J.K. Riki

Lessons from a Canadian Journey

I recently returned from a trek around the eastern half of Canada. Eight family members from China have spent two months touring the United States, and we joined them for the final stretch which involved crossing the border into the Great White North. While staying in little motels and eating a tremendous amount of rice (prepared daily in a portable rice cooker whenever an outlet was nearby) I came across a variety of discoveries and thought I’d share a few.

1) Being Open Makes Things Go Smoother

We saw a lot of things during the 12 days in Canada. A LOT of things. More scenic views, waterfalls, forts, and churches than I would ever have visited if I had been in charge of the itinerary. My style of travel is much more low key. Their style of travel is dawn to dusk filled with exploration.

Several times we’d reach the later part of the day and I’d be ready to find a hotel for the night. When I was presented with the idea of stopping at yet another sight to see, I generally had two reactions: Some days I would groan and complain and whine and beg to call it a day. Other times I would take a breath and say “Okay, where do I turn?” The second reaction produced much better results.

Sometimes we’re not quite conscious of our immediate reactions. If we’re tired or stressed, we can snap at people without even realizing it, only to (hopefully) regret it later when we (hopefully) realize what we’ve done. I discovered a sense of being open to things on this trip that I hope I carry with me going forward. It makes life more pleasant for everyone. And hey, eventually we always got to a hotel in the end!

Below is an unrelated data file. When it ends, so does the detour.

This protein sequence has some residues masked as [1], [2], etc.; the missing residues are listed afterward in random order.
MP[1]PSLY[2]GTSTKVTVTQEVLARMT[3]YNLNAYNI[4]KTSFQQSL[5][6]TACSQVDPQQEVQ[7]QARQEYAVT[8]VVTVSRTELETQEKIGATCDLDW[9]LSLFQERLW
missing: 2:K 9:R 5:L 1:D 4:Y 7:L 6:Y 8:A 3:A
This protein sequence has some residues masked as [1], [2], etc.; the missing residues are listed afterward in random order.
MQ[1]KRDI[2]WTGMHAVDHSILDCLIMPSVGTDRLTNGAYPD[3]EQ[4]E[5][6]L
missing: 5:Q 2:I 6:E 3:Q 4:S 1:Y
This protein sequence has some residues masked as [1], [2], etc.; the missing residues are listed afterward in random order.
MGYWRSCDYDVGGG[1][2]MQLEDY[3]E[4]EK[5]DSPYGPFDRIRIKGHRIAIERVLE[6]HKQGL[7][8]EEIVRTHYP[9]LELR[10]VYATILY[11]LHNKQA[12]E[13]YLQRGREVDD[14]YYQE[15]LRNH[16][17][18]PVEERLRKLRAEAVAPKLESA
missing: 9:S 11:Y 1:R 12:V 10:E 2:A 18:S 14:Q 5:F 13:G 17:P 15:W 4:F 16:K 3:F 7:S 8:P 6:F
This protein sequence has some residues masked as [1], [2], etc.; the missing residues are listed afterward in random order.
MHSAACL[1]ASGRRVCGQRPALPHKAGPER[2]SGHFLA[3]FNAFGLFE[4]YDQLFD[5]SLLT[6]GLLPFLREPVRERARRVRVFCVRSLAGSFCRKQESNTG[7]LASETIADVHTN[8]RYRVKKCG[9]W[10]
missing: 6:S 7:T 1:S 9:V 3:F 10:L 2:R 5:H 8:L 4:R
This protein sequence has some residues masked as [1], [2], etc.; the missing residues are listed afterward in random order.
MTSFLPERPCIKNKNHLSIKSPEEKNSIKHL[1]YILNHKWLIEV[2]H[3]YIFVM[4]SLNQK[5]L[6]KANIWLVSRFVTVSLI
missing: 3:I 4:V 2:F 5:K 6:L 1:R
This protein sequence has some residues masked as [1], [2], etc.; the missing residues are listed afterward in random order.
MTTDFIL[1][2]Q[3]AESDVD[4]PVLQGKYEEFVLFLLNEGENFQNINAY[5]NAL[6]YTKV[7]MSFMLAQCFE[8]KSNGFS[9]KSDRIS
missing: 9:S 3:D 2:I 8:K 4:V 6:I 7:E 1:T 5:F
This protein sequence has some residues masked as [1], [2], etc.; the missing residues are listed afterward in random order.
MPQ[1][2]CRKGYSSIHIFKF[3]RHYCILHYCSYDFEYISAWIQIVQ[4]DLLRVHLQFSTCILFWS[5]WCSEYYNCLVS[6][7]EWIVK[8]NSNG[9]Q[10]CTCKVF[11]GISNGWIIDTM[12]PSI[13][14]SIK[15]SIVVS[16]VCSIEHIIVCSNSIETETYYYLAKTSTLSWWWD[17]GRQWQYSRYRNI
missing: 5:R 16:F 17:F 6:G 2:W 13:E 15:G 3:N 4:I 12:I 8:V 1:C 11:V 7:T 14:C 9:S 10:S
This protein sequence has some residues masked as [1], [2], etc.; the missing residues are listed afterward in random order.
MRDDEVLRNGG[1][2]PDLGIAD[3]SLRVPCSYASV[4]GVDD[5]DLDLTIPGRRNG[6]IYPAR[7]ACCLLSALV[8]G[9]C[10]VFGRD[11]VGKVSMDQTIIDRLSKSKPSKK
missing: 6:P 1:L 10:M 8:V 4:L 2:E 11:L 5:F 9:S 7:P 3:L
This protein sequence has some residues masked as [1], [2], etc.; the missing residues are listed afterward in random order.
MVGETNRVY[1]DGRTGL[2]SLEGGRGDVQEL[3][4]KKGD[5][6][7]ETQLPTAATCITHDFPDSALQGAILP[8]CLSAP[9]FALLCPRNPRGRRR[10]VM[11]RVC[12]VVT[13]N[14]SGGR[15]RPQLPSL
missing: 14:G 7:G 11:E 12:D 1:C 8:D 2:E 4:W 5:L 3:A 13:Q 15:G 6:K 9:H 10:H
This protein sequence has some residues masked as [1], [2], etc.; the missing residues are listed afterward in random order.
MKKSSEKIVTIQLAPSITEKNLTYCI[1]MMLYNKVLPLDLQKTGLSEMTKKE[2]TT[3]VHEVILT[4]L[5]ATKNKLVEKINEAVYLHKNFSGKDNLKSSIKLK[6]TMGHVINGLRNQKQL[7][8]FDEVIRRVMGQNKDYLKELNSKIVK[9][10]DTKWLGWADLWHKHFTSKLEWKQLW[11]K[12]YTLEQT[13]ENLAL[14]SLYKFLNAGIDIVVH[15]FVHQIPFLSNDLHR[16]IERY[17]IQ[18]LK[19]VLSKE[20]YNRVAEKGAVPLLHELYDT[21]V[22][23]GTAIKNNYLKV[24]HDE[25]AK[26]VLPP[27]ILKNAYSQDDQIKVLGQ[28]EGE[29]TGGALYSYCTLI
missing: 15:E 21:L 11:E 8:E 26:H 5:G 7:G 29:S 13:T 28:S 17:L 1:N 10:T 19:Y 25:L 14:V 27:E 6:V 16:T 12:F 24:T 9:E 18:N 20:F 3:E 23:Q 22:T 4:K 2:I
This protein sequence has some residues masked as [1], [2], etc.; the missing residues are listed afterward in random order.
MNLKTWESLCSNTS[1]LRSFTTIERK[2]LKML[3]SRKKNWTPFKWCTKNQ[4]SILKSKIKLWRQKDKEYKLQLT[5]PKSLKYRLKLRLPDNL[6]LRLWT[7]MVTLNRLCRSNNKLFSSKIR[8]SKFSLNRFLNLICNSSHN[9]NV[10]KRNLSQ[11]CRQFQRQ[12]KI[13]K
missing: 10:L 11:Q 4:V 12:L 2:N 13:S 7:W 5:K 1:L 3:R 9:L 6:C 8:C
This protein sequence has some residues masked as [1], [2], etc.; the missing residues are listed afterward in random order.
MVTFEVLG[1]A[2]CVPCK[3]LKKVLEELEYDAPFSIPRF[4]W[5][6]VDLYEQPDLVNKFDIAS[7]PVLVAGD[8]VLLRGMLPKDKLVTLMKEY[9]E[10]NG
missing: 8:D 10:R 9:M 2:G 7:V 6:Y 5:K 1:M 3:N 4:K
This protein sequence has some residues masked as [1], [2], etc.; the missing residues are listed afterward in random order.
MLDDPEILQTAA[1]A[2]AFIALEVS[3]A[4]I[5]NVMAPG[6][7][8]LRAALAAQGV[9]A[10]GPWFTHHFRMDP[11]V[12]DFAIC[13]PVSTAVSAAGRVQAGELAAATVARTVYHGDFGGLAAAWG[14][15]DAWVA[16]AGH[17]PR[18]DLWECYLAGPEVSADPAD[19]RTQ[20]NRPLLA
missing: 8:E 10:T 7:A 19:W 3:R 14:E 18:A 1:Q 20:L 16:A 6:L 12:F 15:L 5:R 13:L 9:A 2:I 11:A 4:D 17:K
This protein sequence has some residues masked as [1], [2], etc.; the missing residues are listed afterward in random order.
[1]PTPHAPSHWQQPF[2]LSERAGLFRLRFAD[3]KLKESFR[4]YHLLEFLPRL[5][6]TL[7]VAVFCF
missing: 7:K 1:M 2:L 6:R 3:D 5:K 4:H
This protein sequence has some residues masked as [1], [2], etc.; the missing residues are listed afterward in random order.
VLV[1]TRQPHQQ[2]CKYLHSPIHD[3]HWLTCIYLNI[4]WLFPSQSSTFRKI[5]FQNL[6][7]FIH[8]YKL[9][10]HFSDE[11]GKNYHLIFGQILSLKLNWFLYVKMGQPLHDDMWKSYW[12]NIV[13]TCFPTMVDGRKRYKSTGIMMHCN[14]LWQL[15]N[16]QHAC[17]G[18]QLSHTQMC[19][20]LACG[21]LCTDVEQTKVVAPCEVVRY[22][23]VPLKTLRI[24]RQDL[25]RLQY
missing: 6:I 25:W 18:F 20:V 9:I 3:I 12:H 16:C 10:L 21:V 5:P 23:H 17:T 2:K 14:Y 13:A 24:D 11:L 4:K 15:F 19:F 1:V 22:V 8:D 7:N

2) Sleep is Important

I drove for a large part of the 12 days. Trying to keep a huge 12-passenger van at a constant speed in kilometers-per-hour when you’re not used to kilometers and the roads you’re driving sweep along mountainsides is… an experience. During that experience the other passengers who did not have to concentrate on the road took naps. It was actually amazing how quickly snoring would drift from behind me, just seconds after the van doors had slammed shut.

When the majority of your party naps all day and you don’t, it can lead to late nights you’re ill prepared for and they think nothing of.

You never quite realize how much sleep can affect your daily life and mood until you’re deprived of it. Unfortunately sometimes I think we deprive ourselves of sleep for stupid reasons, like TV or worrying about what the next day will bring. We can tend to undervalue sleep, but it’s necessary to keep our bodies running at peak performance. I came to really appreciate sleep after almost two weeks without much of it.

3) It Can Be Easier to Be Creative Outside Your Routine

Routine can be such a fierce enemy of creativity. Sometimes getting out of your comfort zone can instantly spark ideas that you never might have had otherwise. You have to be open to it, though. It can be easy to just coast even when your environment is vastly different.

I brought back quite a few souvenirs from the trip to Canada, and they were all in the form of interesting ideas jotted down in notebooks and on my phone. Some I’m eagerly anticipating trying out, and others I’ll leave for some other time or give away. Overall, though, the change of scenery was a great spark to help stretch my mind towards concepts I wouldn’t have thought up otherwise.

4) There’s No Place Like Home

I enjoyed the adventure very much, even if I can hardly remember half of the crazy number of things we did and saw. Exciting exploration aside, when I got home and tossed myself down on the couch I was grinning from ear to ear. To lay sprawled out in the quiet solitude of my own familiar space was wonderful. It made me once again appreciate what I already have. It’s nice to travel and see new things, but there truly is no place like home.

Quebec Spire

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